" Enables most of the features of modern vim set nocompatible " Enable filetype auto detection, and syntax hilightning filetype plugin indent on syntax on " Show line numbers set numbers " Highlight search hits set hlsearch set showmatch " Find words as we are typing set incsearch " Show multiple choices for tab-completion in a "navigable" menu format set wildmenu set wildmode=list:longest " Ignore case if we are searching for an only-lowercase string set ignorecase set smartcase " Everything is UTF-8 without BOM by default set encoding=utf-8 " A tab is 4 spaces wide set sw=4 set ts=4 " Depending on which religious group you are in, you may want to convert tabs to spaces with set expandtab
Font and color scheme
Pick a font. Look through Google web fonts, because they have a ton of free to use fonts . If you just want a tl;dr version, take a look at Hivelogic's top 10 list, they have pictures. I'm currently using Inconsolata, with a size of 10, and my other favorites are Monaco, Droid Sans Mono, Liberation Mono, and Anonymus Pro.
Installing the fonts depends on your operating system, I'll leave that to you. After installing, you can choose a font by typing :set guifont=*, don't forget to also play with the size. After you are satisfied, type :set guifont? to see the correct way to define it in your .vimrc (Paste that line to your .vimrc).
After that, pick a good color scheme. I love wombat, molokai, and neverland, but they are only for gVim. Still to this day, I couldn't find a better theme than the default for the text based vim. So, either do a search for "Vim colorschemes", or use the Color Sampler Pack from VimScripts (screenshots here). After downloading it, unzip it into your ~/.vim/ (that means in a folder called .vim, under your home directory, create it if it does not exist), and after that you can change color schemes with :color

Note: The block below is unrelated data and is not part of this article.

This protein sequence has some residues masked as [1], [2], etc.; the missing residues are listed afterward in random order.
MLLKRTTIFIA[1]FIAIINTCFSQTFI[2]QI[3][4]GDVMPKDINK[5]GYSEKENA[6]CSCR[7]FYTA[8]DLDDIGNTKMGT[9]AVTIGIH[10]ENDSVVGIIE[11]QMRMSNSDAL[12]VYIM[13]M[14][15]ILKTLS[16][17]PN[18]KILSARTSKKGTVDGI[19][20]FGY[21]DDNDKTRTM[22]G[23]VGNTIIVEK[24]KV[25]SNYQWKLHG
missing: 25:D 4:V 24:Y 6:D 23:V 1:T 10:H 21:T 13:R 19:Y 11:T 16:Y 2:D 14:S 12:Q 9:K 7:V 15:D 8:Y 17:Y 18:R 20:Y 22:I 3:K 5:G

Actually using the editor
Now that you a basic configuration, it's time to learn some VimFu. I recommend VimTutor, which is a "learning mode" for Vim. It won't take more than an hour, and it has a very good "try it as you read it" approach. On Windows look for something like gvimtutor.exe next to the gvim.exe, under Linux just launch gvimtutor. Don't freak out that it looks ugly again, vimtutor does not read your configuration files, that's okay.
Use it, use it, use it. Don't give up, it's hard at the beginning, yes. You should probably look through the plugins, after you got the hang of it. No matter what area of programming you are working in, you will find a ton of plugins for it, and there a lot for general purposes. I will more about the plugins that I use, but in the meantime, you can browse through the popular plugins of vimscripts.org. Plugins should be extracted the same way as color schemes (~/.vim/). I will also show some of my plugins in later posts.